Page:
The U.S. Environmental Protection Agency (EPA) and U.S. Department of Transportation (DOT) are warning a consortium of automakers and the State of California that their recent framework agreement on vehicle emission standards “appears to be inconsistent with federal law.”
In July, the California Air Resources Board (CARB) agreed on a framework with Ford, Honda, BMW of North America and Volkswagen Group of America in response to the EPA’s proposed rollback of greenhouse-gas (GHG) emission standards for light-duty cars and trucks (the SAFE Vehicles Rule). The voluntary framework is designed to serve as an alternative path forward for clean vehicle standards nationwide. The commitment means that the auto companies party to the voluntary agreement will only sell cars in the U.S. that meet these alternative standards.
In a Sept. 6 letter to the State of California and the automakers, the EPA and DOT wrote, “Congress has squarely vested the authority to set fuel economy standards for new motor vehicles, and nationwide standards for GHG vehicle emissions, with the federal government, not with California or any other state.
“Section 209 of the Clean Air Act prohibits California and other states from adopting or attempting to enforce their own emissions standards. And the Energy Policy and Conservation Act (EPCA) expressly preempts states from setting fuel economy standards for motor vehicles or taking any other action ‘related to’ the regulation of fuel economy. Given the direct, scientific link between tailpipe GHG emissions and fuel economy, any effort by California to adopt or apply the standards and related commitments agreed to in the framework clearly implicates EPCA’s preemption provision. Moreover, the state cannot take any action that does not comply with the requirements of Section 209 of the Clean Air Act.”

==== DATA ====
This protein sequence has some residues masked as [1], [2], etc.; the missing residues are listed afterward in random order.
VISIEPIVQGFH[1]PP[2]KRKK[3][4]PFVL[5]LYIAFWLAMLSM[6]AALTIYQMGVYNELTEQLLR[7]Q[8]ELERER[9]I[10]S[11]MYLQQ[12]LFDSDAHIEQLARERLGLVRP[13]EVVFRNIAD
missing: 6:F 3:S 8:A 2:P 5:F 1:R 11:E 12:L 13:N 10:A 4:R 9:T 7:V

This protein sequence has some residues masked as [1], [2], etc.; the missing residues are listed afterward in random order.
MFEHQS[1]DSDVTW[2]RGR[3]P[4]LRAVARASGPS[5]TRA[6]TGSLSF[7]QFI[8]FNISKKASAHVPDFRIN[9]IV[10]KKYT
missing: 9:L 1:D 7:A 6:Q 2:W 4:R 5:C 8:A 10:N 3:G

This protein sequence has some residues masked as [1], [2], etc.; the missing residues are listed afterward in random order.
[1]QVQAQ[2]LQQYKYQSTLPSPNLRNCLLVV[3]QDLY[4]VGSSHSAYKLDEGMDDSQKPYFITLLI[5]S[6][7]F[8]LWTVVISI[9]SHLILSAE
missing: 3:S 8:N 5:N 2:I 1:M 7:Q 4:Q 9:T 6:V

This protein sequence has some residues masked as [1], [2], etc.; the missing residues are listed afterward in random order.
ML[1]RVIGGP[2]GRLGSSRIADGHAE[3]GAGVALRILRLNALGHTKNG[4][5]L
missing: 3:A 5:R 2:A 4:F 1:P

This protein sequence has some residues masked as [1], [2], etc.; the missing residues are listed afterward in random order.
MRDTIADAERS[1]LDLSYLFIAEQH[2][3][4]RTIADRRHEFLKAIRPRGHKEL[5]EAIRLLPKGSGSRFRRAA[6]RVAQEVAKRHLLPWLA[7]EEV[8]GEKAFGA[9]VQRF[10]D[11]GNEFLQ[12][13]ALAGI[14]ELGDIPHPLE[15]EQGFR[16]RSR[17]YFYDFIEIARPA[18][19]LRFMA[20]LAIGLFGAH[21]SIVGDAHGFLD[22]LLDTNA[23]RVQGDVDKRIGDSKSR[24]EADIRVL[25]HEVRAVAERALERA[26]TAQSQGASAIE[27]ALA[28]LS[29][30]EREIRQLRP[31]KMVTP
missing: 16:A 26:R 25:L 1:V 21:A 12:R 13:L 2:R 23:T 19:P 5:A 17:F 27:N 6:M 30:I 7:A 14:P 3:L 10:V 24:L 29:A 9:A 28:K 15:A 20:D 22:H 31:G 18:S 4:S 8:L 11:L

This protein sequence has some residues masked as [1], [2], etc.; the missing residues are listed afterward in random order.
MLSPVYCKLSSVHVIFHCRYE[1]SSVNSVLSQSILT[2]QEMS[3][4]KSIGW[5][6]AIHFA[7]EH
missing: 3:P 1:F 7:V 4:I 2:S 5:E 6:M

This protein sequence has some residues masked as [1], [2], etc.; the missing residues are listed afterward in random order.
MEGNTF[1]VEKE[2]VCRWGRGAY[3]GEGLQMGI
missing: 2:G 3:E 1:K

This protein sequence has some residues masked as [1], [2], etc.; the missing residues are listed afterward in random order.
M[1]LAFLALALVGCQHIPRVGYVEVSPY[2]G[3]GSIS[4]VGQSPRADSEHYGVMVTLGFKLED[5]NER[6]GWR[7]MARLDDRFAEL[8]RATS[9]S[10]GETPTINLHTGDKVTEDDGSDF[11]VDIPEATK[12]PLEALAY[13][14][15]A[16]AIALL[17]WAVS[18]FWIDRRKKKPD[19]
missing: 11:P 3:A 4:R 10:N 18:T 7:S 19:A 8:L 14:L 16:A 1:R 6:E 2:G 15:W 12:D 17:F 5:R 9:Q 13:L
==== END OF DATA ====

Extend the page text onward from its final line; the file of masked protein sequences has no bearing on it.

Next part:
The EPA and DOT further argue that under the EPCA and Clean Air Act, these two federal agencies have “controlling authority to establish fuel economy and nationwide GHG emissions standards for new motor vehicles in the United States, and the standards and commitments laid out in the framework agreement have not been issued pursuant to federal law.”
“Accordingly, CARB’s actions in furtherance of the framework appear to be unlawful and invalid,” the letter continued. “We recognize California’s disagreements with the federal government’s policy proposals in this area, but those policy disagreements cannot justify CARB’s pursuit of a regulatory approach that would violate federal law.”
In conclusion, the EPA and DOT warned, “Given the importance Congress placed on the authority of DOT and EPA for motor vehicle fuel economy and nationwide vehicle emissions standards under federal law, we urge you to act immediately to disassociate CARB from the commitments made by the four automakers. Those commitments may result in legal consequences given the limits placed in federal law on California’s authority.”